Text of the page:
The Federal Reserve will reveal the extent of its initial discussions on reducing its $ 120 billion asset purchase program as the U.S. central bank prepares to slow the massive monetary support injected into it. the world’s largest economy during the pandemic.
Minutes from last month’s Federal Open Market Committee meeting due at 2 p.m. waited to show that Fed policymakers have begun to consider when and how to begin trimming U.S. Treasury bond and mortgage-backed securities purchases, which have been coupled with lower interest rates during the coronavirus crisis.
Some Fed officials are pushing for an early start to the “decline” process, expecting a faster labor market recovery and a more worrying jump in inflation.
But other U.S. central bankers have called for prudence to liquidate the purchase of the bond. They believe that rising inflation will be transitory, the economy is far from full employment and the pandemic is still a risk. As a result, markets may rebound with an aggressive removal of monetary support.
At the last FOMC meeting, the Fed kept its key interest rate on hold near zero, but updated its economic prospects to show stronger growth this year than initially forecast.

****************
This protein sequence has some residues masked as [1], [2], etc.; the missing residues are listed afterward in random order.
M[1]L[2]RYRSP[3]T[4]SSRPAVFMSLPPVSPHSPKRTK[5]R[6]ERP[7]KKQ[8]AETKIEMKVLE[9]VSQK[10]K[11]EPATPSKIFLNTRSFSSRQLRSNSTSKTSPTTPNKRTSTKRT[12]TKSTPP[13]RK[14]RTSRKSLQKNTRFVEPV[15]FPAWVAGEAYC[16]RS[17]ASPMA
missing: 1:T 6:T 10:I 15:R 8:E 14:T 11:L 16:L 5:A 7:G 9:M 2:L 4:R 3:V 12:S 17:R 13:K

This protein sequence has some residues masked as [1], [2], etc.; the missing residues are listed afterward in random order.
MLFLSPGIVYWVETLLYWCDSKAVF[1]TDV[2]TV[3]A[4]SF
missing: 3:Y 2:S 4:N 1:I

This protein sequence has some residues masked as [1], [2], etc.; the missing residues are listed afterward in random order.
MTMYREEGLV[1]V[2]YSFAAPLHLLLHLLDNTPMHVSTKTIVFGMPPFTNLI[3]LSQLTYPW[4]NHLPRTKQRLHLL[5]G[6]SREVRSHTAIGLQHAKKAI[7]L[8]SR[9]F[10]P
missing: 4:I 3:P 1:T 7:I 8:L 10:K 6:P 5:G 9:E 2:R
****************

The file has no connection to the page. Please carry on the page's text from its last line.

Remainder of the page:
Fed officials also plan to tighten policy with two interest rate hikes in 2023, ahead of what was expected just three months ago. But Fed officials have warned that the predictions will be dependent on the flow of economic data, and policy guidance will come only through the FOMC statement.
Some investors have interpreted the new interest rate projections as an indication that the Fed may prove more responsive to inflationary pressures than previously forecast, causing a strong rally in U.S. government bond prices. United, which has since posted yields on the 10-year benchmark note up 1.3 percent. It is the lowest level in four months.
The 30-year ultra-long bond is now trading at about 1.9 percent, well off its 2.3 percent level seen in early June.